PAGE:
When one hears the message of salvation and chooses to reject it, they become like those who witnessed Christ's earthly ministry and rejected and crucified Him. In other words, someone who says 'I reject the message of Christ,' is saying 'I've heard the message, and I agree that He should have died. He deserved to be put to open shame, and crucified with criminals.' There are only two decisions one can make regarding Christ: belief or rejection. Anyone who rejects Him becomes one who crucified Him. Jesus said, 'He who is not with Me is against Me; and he who does not gather with Me scatters' (Matt 12:30). There is no middle ground. There is no fence to be walked in Christianity. You are either a believer, or one who, by your rejection of the gospel, crucified Christ. When one rejects Christ, it is 'impossible' for Him to be saved in any other way.
Verses 7 and 8 illustrate the destiny of those who reject Christ. The writer says, 'For ground that drinks the rain which often falls upon it and brings forth vegetation useful to those for whose sake it is also tilled, receives a blessing from God; but if it yields thorns and thistles, it is worthless and close to being cursed, and it ends up being burned.' The picture is that, as the Word of God falls on us just as the rain falls on the ground. What happens? Some of us hear the Word and believe, becoming useful vegetation, and receiving blessings. But others hear the Word and reject it, becoming thorns and thistles. They are 'close to being cursed.' Literally this means that they are 'on their way' to judgment in an eternal hell.
The message (rainfall) is the same. It is not as if a different rain fell on the useful vegetation or the thorns. It is the same. The only difference is the response. One can have a perfectly green lawn, or a perfectly green dandelion that is produced by the same rain. It is the same for us. The same message of salvation brings salvation and blessing to some, and rejection and judgment to others ('close to being cursed, and it ends up burned').
A parallel passage is John 15:2 'Every branch in Me that does not bear Fruit, He takes away; and every branch that bears fruit, He prunes it, that it may bear more fruit.' There are two kinds of people: those who bear fruit and those who do not. It is impossible for a true believer not to bear fruit (verses 4-5). On the other side, it is impossible for the unbeliever to bear fruit (verses 4-5). Only Christ can bring fruit, and only those who have experienced His salvation will bear fruit. He says, 'As the branch cannot bear fruit of itself, unless it abides in the vine, so neither can you, unless you abide in Me' (verse 4).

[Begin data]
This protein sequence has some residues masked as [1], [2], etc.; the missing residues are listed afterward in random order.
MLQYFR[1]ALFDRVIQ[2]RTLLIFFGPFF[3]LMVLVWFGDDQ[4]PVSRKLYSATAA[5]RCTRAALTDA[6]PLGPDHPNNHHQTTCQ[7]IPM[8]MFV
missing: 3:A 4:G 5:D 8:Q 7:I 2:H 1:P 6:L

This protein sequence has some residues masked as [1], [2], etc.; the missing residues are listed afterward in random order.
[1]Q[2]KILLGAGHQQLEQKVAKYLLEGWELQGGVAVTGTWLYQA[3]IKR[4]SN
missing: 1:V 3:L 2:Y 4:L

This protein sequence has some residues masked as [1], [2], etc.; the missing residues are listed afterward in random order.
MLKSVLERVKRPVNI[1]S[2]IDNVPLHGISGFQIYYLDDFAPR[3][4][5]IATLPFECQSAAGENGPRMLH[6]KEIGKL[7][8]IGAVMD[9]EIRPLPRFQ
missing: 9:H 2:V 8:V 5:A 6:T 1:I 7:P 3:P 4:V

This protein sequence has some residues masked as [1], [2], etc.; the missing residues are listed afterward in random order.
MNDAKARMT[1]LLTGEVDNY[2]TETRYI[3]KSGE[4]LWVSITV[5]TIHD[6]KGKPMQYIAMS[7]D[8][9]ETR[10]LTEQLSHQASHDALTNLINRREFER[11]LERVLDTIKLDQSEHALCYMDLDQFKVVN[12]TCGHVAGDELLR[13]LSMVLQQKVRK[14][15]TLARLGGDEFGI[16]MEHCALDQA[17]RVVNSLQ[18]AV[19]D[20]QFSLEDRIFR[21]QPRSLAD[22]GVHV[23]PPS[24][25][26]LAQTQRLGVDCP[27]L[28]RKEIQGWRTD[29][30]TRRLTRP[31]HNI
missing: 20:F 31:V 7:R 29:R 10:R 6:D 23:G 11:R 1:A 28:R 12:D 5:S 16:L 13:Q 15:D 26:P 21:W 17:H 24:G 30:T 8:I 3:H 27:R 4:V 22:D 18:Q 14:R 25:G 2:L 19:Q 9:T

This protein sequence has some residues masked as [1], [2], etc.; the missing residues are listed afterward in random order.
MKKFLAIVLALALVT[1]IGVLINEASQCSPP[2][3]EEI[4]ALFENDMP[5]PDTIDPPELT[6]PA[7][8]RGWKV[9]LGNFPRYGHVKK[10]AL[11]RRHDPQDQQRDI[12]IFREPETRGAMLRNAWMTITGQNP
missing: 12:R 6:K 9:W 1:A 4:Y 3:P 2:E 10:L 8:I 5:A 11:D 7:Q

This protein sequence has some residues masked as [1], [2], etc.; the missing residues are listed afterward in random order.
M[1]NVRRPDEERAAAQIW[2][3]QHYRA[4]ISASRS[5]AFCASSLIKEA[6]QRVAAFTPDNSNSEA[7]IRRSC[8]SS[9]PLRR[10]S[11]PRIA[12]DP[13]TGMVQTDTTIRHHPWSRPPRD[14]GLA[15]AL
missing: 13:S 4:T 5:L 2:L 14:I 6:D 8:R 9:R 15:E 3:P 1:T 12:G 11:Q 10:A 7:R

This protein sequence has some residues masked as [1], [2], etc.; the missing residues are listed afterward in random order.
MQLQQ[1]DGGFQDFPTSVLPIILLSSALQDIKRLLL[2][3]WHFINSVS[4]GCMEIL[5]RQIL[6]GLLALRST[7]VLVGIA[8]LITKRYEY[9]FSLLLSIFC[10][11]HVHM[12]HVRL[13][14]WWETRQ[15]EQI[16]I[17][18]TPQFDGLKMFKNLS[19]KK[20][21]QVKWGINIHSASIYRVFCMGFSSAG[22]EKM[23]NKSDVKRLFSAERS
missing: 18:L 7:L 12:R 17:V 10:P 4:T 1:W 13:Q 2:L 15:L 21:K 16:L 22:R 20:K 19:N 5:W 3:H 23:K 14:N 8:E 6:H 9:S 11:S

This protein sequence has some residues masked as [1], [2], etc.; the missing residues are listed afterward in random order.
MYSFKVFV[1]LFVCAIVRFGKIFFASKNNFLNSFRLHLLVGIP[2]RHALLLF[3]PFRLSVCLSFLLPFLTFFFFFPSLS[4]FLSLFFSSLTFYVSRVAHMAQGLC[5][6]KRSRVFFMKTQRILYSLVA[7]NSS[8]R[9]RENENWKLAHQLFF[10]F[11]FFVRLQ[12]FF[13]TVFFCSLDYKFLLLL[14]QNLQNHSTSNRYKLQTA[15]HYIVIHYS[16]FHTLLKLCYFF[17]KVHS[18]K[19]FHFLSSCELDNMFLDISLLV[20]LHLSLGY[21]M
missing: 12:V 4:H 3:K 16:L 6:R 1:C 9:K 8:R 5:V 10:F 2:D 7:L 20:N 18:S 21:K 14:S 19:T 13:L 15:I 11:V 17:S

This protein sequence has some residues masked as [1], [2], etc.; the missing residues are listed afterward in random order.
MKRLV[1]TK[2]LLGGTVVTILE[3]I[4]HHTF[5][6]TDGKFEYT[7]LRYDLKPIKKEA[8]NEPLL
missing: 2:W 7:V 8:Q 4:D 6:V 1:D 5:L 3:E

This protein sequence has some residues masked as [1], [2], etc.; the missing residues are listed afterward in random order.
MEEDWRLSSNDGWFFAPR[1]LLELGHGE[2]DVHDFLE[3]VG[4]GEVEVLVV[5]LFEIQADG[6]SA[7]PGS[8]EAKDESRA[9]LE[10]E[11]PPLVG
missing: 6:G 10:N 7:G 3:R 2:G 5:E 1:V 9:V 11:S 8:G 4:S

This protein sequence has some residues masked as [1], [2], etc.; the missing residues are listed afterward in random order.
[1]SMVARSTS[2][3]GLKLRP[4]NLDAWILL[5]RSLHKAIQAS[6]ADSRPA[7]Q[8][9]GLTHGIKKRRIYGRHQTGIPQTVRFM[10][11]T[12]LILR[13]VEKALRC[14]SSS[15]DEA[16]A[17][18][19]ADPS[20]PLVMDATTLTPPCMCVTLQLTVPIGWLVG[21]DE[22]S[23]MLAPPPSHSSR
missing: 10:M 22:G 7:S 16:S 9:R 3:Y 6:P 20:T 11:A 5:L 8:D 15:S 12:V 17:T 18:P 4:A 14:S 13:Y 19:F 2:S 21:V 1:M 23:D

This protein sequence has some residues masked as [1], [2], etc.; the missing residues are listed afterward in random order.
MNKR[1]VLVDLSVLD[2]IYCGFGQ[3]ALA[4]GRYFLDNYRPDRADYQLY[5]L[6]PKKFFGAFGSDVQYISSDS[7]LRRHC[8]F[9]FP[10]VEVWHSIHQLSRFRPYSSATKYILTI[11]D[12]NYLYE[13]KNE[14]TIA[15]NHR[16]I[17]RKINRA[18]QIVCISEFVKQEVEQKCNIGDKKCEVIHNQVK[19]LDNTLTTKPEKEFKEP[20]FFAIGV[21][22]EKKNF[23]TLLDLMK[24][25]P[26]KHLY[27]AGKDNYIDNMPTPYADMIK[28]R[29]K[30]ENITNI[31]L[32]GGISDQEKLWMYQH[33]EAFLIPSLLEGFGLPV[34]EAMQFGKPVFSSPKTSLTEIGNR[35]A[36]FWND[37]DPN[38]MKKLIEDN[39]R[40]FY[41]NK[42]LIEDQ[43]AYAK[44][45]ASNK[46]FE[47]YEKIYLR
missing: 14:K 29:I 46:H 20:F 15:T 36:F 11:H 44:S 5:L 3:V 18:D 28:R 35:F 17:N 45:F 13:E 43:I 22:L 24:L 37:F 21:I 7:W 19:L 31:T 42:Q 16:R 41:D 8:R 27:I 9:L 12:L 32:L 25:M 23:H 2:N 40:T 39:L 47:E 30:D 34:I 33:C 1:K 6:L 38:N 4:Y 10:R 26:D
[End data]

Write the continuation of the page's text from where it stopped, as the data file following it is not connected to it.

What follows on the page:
What happens to those who refuse to accept Christ's message of salvation? 'If anyone does not abide in Me, he is thrown away as a branch, and dries up; and they gather them, and cast them into the fire, and they are burned' (verse 6). Those who believe in the person and work of Jesus Christ for salvation are eternally sealed, and abide in Him forever. But those who reject Him are discarded as a tares (Matthew 13:24-30) and will endure judgment and punishment, through fire in hell.
Again, one can see that there are two distinct groups of people through these analogies in John 15 and Matthew 13. Those who believe are compared to vegetation, fruitful branches, and wheat. Those who do not are compared to dead thorns, dead branches, and tares. One will notice that the fruitful branches did not become dead, nor did the wheat become tares. You are either one or the other. Those who have experienced salvation through Jesus Christ will spend eternity with Him in Heaven, while those who reject Him are cast out of the presence of God forever.
Where are you? Have you sat, week after week; month after month; year after year, rejecting the truth of God's Word? Or are you one on which the Word of God fell and you believed? If you reject Christ, do you realize that you are rejecting the only sacrifice for your sins? Do you realize that you are like thorns and thistles, worthless to God? Do you realize that your punishment for the rejection of Jesus Christ will be an eternity in a very real, and very horrible hell? But do you also realize that there is a provision for your salvation? If you believe that you are a sinner separated from God and have come to the point where you have believed that Jesus Christ, God's Son, came to earth to die for your sins, and then place your faith in Him alone for the forgiveness of your sins, you are forgiven, and immediately brought into a relationship with Him for eternity. Can you think of any reason for postponing your salvation? Ask Him to forgive you today!